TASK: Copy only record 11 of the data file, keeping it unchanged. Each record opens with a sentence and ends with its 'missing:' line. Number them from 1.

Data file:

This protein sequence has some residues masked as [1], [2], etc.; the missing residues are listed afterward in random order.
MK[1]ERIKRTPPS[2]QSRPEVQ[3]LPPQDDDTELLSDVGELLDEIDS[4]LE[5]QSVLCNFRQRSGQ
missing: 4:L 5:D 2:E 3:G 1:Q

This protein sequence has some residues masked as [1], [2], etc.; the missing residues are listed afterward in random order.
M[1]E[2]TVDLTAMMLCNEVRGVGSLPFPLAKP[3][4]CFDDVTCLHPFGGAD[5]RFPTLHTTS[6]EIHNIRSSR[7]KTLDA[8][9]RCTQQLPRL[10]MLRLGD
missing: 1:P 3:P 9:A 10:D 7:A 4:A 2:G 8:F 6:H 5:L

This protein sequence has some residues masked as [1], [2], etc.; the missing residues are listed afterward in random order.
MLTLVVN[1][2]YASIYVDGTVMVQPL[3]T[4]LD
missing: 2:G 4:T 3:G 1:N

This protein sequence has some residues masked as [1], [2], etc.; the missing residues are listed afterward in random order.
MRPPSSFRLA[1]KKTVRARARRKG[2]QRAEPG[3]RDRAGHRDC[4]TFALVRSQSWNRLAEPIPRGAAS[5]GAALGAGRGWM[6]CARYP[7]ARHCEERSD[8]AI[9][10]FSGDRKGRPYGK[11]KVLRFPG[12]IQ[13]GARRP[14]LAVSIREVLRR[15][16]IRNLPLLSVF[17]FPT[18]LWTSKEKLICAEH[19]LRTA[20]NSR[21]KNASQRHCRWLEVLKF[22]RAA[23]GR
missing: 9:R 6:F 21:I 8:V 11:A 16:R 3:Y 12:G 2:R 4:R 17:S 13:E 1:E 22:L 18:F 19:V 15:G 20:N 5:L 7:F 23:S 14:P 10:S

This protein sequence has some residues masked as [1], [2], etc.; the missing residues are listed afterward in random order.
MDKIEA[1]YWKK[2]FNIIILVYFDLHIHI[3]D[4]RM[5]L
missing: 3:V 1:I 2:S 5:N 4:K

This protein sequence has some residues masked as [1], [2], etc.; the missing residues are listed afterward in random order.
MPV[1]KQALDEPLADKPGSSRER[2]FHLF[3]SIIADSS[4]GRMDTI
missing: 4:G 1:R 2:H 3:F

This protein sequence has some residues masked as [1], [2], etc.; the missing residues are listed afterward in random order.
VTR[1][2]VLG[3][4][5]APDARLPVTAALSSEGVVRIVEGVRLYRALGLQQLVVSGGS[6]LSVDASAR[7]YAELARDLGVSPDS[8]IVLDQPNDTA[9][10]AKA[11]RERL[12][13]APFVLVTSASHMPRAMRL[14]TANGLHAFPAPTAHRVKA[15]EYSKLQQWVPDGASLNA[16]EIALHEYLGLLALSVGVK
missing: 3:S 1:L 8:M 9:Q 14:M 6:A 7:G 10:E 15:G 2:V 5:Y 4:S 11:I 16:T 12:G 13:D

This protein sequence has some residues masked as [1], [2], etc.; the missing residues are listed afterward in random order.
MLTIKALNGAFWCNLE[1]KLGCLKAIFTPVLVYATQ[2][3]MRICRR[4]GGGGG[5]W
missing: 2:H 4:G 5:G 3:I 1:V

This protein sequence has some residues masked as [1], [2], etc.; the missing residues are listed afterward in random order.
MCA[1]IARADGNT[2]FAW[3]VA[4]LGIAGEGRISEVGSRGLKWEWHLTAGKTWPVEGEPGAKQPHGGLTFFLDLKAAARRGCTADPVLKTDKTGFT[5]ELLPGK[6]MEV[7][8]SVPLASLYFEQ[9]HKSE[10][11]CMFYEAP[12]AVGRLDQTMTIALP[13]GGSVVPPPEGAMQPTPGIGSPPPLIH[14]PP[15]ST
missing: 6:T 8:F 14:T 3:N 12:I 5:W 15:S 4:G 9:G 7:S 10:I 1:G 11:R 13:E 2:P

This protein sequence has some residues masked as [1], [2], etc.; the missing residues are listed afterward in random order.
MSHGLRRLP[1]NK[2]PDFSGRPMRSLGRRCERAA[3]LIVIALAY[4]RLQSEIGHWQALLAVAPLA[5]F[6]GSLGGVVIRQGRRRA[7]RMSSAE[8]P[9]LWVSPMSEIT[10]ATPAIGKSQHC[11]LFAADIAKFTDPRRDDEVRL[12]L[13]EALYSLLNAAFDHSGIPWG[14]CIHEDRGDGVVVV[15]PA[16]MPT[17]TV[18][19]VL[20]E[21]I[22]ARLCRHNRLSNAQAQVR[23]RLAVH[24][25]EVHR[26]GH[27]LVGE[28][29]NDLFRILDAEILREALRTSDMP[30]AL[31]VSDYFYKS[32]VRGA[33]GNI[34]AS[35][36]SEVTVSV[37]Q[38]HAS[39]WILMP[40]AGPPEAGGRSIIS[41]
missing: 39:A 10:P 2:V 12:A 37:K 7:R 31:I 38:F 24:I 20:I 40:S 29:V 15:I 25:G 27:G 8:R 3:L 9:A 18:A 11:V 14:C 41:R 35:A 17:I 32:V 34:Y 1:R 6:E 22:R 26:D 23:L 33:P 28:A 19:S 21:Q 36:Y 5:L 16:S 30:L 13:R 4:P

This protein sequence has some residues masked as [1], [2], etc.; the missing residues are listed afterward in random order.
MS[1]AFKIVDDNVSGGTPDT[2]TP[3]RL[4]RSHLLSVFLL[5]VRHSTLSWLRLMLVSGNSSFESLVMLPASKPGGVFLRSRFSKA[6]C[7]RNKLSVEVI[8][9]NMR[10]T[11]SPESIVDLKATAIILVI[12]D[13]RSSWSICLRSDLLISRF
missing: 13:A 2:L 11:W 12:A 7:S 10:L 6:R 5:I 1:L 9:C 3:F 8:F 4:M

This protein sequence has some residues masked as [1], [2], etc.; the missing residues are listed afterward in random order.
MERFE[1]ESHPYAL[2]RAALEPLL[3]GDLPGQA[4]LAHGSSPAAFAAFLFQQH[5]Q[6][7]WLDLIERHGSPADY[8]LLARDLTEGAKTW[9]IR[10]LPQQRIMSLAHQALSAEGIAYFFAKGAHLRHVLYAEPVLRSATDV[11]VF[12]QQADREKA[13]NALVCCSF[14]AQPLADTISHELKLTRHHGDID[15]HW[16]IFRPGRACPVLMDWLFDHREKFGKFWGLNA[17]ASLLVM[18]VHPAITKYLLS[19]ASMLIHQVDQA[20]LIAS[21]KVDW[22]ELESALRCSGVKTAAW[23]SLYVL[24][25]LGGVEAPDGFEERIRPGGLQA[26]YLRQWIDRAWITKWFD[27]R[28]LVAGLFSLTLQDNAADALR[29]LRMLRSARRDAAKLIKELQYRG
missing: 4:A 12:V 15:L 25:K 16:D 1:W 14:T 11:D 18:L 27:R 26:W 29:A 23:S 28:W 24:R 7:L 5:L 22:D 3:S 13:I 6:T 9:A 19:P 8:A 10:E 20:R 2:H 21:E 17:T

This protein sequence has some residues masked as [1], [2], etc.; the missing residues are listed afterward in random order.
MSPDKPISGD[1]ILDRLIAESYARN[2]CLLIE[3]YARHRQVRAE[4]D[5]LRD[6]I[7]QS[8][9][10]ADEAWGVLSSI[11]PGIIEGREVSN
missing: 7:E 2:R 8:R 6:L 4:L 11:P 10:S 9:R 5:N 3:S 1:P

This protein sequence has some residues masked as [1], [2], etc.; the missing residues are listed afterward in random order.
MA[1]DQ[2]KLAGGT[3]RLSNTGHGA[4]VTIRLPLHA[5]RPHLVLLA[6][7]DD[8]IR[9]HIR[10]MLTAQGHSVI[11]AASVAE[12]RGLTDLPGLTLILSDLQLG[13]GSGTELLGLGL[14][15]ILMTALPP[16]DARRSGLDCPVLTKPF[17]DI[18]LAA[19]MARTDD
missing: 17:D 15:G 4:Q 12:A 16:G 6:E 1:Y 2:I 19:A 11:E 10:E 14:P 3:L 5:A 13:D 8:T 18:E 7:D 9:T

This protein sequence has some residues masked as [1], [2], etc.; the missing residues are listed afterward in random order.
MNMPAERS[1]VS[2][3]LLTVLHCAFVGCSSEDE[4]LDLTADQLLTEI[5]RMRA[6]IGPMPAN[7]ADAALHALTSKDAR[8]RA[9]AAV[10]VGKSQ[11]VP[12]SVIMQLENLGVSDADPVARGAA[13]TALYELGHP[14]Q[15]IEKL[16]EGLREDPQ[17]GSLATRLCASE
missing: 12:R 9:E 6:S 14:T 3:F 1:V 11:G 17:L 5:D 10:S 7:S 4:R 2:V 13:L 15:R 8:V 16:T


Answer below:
This protein sequence has some residues masked as [1], [2], etc.; the missing residues are listed afterward in random order.
MS[1]AFKIVDDNVSGGTPDT[2]TP[3]RL[4]RSHLLSVFLL[5]VRHSTLSWLRLMLVSGNSSFESLVMLPASKPGGVFLRSRFSKA[6]C[7]RNKLSVEVI[8][9]NMR[10]T[11]SPESIVDLKATAIILVI[12]D[13]RSSWSICLRSDLLISRF
missing: 13:A 2:L 11:W 12:A 7:S 10:L 6:R 5:I 1:L 9:C 3:F 8:F 4:M